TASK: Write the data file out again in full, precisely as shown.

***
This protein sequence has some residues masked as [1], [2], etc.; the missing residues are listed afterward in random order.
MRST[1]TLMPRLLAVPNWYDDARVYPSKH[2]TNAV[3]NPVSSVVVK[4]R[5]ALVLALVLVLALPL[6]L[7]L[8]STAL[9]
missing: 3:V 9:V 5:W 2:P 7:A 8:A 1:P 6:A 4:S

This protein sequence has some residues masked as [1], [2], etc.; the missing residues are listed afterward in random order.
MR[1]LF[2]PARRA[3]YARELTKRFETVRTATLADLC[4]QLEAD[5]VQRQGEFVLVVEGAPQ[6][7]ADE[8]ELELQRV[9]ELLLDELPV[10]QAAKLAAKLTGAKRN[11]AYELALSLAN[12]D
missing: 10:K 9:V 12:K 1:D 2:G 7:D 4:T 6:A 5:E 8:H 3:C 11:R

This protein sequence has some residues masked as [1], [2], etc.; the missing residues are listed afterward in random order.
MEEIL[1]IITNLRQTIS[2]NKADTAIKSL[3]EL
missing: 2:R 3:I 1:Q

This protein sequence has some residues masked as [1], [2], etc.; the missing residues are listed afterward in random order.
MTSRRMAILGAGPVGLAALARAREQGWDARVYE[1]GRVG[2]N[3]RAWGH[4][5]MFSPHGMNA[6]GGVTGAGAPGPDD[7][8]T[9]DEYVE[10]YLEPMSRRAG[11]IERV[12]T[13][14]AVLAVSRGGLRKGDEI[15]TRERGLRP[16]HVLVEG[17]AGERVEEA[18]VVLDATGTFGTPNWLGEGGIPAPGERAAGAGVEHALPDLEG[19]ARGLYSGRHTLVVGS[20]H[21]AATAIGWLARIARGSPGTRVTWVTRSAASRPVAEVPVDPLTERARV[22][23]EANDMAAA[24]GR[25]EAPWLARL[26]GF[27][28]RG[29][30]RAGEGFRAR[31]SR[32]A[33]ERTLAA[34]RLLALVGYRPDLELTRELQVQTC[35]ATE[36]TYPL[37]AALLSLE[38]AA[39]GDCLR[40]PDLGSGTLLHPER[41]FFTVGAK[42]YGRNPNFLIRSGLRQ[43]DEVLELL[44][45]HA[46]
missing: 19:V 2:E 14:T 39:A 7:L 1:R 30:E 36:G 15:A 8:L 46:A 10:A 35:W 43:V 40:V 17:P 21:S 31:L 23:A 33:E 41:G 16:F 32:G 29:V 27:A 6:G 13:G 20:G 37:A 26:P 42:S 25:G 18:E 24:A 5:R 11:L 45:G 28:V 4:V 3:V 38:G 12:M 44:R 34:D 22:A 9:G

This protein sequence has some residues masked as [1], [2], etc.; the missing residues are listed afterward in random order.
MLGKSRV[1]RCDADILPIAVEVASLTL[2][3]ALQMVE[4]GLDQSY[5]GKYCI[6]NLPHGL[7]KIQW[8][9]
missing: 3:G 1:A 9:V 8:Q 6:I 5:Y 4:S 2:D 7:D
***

This protein sequence has some residues masked as [1], [2], etc.; the missing residues are listed afterward in random order.
MRST[1]TLMPRLLAVPNWYDDARVYPSKH[2]TNAV[3]NPVSSVVVK[4]R[5]ALVLALVLVLALPL[6]L[7]L[8]STAL[9]
missing: 3:V 9:V 5:W 2:P 7:A 8:A 1:P 6:A 4:S

This protein sequence has some residues masked as [1], [2], etc.; the missing residues are listed afterward in random order.
MR[1]LF[2]PARRA[3]YARELTKRFETVRTATLADLC[4]QLEAD[5]VQRQGEFVLVVEGAPQ[6][7]ADE[8]ELELQRV[9]ELLLDELPV[10]QAAKLAAKLTGAKRN[11]AYELALSLAN[12]D
missing: 10:K 9:V 12:K 1:D 2:G 7:D 4:T 6:A 5:E 8:H 3:C 11:R

This protein sequence has some residues masked as [1], [2], etc.; the missing residues are listed afterward in random order.
MEEIL[1]IITNLRQTIS[2]NKADTAIKSL[3]EL
missing: 2:R 3:I 1:Q

This protein sequence has some residues masked as [1], [2], etc.; the missing residues are listed afterward in random order.
MTSRRMAILGAGPVGLAALARAREQGWDARVYE[1]GRVG[2]N[3]RAWGH[4][5]MFSPHGMNA[6]GGVTGAGAPGPDD[7][8]T[9]DEYVE[10]YLEPMSRRAG[11]IERV[12]T[13][14]AVLAVSRGGLRKGDEI[15]TRERGLRP[16]HVLVEG[17]AGERVEEA[18]VVLDATGTFGTPNWLGEGGIPAPGERAAGAGVEHALPDLEG[19]ARGLYSGRHTLVVGS[20]H[21]AATAIGWLARIARGSPGTRVTWVTRSAASRPVAEVPVDPLTERARV[22][23]EANDMAAA[24]GR[25]EAPWLARL[26]GF[27][28]RG[29][30]RAGEGFRAR[31]SR[32]A[33]ERTLAA[34]RLLALVGYRPDLELTRELQVQTC[35]ATE[36]TYPL[37]AALLSLE[38]AA[39]GDCLR[40]PDLGSGTLLHPER[41]FFTVGAK[42]YGRNPNFLIRSGLRQ[43]DEVLELL[44][45]HA[46]
missing: 19:V 2:E 14:T 39:A 7:L 1:R 30:E 36:G 15:A 8:L 46:A 10:A 35:W 43:V 40:V 17:P 21:S 31:L 23:A 33:E 41:G 16:F 32:G 29:V 27:A 6:G 13:G 20:G 37:A 26:P 42:S 25:G 18:E 24:A 5:R 11:L 45:G 28:V 4:V 3:V 38:G 12:M 44:R 34:D 22:A 9:G

This protein sequence has some residues masked as [1], [2], etc.; the missing residues are listed afterward in random order.
MLGKSRV[1]RCDADILPIAVEVASLTL[2][3]ALQMVE[4]GLDQSY[5]GKYCI[6]NLPHGL[7]KIQW[8][9]
missing: 3:G 1:A 9:V 8:Q 6:I 5:Y 4:S 2:D 7:D